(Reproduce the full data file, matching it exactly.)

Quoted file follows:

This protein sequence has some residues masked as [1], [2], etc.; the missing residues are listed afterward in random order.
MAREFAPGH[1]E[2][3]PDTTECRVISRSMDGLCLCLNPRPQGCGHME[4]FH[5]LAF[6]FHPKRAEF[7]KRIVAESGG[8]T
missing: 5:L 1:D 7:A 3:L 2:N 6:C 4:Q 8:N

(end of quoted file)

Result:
This protein sequence has some residues masked as [1], [2], etc.; the missing residues are listed afterward in random order.
MAREFAPGH[1]E[2][3]PDTTECRVISRSMDGLCLCLNPRPQGCGHME[4]FH[5]LAF[6]FHPKRAEF[7]KRIVAESGG[8]T
missing: 5:L 1:D 7:A 3:L 2:N 6:C 4:Q 8:N